Symposium on Management in the Year 2000 (1987) - Excerpts

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THUROW: Now, nobody in 1945 conceived of the modern telecommunication, computer, multinational company technology, where you can put and manage a plant in Seoul, Korea just as easy as you could put in manager plant on the other side of metropolitan Boston. That was a world of just wasn't conceived of back at that period of time. Multinational companies weren't conceived of back in that period of time.

And what it means is that basically I would argue to you that the world is so different that the institutions that work very well for 30 40 years have quit working. Because one of those institutions was the fact that you could, in fact, manage your economies. But what we've done is create a world economy where nobody can manage their economy.

SAGAN: The technology now permits us to affect the entire plant and so apart from the evident economic interdependence of the plant, which Lester so brilliantly discussed just a moment ago. There is an enormous technological interdependence. The technology has been monotonically developing always for short term advantage.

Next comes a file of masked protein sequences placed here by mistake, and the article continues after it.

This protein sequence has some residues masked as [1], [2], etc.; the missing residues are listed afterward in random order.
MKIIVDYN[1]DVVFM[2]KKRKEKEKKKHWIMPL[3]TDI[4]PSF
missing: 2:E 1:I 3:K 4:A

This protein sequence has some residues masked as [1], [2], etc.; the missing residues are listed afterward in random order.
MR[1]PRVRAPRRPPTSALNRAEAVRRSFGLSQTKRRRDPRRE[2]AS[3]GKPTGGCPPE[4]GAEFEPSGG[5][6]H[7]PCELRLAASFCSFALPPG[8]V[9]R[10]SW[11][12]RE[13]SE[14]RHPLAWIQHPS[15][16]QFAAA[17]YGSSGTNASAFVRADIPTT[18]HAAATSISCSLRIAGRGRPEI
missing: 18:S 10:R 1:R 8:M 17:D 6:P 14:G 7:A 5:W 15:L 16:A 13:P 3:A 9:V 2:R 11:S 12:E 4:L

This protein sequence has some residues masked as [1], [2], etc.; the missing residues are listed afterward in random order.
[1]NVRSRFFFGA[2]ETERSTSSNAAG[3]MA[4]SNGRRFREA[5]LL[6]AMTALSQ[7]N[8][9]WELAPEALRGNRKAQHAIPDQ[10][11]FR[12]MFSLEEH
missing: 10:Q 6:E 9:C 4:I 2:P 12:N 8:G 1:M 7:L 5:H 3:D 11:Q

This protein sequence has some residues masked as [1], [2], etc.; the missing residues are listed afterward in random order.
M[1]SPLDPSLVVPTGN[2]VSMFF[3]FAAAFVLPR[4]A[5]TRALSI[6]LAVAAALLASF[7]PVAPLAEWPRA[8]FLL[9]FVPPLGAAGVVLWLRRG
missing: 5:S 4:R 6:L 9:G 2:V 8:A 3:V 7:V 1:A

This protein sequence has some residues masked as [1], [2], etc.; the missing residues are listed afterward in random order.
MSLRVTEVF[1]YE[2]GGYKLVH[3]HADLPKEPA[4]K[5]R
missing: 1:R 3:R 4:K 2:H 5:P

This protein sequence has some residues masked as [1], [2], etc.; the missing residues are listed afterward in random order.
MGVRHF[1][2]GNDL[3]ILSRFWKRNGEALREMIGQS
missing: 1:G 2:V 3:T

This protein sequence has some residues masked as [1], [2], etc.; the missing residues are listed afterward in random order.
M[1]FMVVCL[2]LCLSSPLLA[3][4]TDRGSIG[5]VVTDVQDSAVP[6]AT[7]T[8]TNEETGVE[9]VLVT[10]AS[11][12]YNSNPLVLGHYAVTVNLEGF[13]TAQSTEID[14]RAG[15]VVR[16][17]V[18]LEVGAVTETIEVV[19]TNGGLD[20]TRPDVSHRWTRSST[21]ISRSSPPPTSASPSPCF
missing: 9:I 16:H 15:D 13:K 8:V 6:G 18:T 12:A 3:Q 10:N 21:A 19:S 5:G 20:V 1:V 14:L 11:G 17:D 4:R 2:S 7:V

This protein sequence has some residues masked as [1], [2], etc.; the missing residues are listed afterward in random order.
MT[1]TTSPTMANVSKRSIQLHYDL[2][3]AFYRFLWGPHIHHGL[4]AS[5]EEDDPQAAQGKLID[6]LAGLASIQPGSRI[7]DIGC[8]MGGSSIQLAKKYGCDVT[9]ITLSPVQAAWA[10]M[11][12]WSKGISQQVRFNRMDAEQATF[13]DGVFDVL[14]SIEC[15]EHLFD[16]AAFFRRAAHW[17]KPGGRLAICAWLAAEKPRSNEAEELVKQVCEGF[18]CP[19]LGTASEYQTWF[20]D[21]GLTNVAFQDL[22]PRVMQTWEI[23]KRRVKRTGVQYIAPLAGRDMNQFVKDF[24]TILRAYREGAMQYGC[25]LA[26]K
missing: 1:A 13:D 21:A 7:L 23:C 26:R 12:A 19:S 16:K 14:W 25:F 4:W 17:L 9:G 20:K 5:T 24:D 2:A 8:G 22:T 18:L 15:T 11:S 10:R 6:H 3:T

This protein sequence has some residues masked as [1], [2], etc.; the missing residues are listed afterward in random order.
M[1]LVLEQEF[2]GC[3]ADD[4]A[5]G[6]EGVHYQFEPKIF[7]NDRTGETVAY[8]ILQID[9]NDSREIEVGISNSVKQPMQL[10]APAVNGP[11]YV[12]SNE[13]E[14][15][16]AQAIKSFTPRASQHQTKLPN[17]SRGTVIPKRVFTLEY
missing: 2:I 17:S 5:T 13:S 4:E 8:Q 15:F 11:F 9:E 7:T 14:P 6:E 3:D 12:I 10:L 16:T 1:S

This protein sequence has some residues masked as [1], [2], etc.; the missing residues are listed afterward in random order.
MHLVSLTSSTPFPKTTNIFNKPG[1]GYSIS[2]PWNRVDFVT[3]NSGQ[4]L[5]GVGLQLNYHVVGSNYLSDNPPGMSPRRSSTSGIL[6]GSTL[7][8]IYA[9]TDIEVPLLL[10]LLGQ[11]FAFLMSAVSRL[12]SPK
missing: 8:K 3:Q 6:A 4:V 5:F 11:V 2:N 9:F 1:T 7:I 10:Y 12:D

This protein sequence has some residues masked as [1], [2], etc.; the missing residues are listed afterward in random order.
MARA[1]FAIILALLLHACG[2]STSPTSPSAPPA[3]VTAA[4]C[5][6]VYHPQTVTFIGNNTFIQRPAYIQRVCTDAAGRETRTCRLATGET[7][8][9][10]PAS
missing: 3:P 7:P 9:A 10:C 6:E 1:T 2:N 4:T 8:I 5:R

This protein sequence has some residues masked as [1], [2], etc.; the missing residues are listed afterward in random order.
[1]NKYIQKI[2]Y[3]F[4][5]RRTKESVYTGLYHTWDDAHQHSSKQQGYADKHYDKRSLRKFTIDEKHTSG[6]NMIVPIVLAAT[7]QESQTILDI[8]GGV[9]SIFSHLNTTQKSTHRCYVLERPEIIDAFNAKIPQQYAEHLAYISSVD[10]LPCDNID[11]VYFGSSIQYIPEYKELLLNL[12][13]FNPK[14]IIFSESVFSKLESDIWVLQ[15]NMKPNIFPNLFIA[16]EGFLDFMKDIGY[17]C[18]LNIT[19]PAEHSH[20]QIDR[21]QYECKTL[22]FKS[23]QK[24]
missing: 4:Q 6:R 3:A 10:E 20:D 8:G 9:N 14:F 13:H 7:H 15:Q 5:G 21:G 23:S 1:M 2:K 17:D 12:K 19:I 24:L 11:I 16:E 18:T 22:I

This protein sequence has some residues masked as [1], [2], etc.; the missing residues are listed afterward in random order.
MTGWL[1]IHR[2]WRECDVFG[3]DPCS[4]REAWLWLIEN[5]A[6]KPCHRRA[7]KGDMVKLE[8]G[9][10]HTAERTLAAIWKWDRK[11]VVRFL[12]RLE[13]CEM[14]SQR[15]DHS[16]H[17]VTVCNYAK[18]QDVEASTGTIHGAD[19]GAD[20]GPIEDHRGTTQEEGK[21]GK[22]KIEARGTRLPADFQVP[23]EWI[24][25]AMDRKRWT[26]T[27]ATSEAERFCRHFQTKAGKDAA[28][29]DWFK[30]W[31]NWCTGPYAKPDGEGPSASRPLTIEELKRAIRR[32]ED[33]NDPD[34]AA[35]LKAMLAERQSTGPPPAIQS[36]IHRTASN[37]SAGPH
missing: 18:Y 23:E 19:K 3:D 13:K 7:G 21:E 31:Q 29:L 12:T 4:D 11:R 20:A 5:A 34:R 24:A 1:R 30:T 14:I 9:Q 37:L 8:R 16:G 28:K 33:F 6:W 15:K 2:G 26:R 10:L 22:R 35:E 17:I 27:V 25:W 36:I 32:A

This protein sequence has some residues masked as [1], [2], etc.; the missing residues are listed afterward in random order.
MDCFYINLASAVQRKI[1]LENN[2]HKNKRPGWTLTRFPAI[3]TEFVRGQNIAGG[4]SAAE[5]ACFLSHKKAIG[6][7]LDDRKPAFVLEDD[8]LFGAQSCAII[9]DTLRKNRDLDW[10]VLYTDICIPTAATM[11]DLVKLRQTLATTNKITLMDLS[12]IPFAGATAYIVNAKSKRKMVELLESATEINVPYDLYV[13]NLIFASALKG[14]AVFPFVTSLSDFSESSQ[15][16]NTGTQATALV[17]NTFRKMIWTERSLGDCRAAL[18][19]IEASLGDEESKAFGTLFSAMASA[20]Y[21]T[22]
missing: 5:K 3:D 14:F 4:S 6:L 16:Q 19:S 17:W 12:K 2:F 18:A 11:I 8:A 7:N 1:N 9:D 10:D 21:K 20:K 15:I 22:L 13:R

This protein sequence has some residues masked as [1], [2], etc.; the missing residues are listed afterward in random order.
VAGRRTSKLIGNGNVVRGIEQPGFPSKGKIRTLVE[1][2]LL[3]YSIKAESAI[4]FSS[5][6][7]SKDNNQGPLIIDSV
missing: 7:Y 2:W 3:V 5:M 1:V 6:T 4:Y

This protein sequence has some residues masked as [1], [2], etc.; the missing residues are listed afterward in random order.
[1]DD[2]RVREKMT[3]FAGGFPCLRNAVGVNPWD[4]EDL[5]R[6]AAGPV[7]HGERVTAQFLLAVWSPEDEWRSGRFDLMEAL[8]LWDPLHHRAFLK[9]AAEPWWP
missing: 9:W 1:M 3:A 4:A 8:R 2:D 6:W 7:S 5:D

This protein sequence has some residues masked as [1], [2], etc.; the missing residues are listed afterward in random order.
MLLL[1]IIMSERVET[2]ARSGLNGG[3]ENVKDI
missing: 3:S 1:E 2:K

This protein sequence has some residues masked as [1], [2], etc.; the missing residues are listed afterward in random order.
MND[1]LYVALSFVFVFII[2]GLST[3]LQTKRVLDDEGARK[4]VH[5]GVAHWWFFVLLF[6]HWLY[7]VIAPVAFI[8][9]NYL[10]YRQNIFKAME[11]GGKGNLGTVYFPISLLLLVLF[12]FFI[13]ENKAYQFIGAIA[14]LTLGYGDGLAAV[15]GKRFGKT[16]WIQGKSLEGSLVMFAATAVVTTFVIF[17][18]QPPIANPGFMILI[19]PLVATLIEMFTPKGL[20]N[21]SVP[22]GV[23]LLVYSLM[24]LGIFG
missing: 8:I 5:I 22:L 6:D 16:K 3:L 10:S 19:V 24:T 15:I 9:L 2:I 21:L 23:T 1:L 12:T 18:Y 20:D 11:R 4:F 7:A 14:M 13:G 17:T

It's extremely rare that a technological development is fore-sworn because 100 years from now we can see that there will be some serious negative consequences even though 10 years from now we can see that they'll be some significant advantage. We never think on those time scales, 100 years from now we'll be dead. Someone else's watch, let them look out for that. Well, this passion for the short term over the long term coupled with extraordinary technological prowess has I maintain produced an extremely dangerous and critical circumstance at the present time.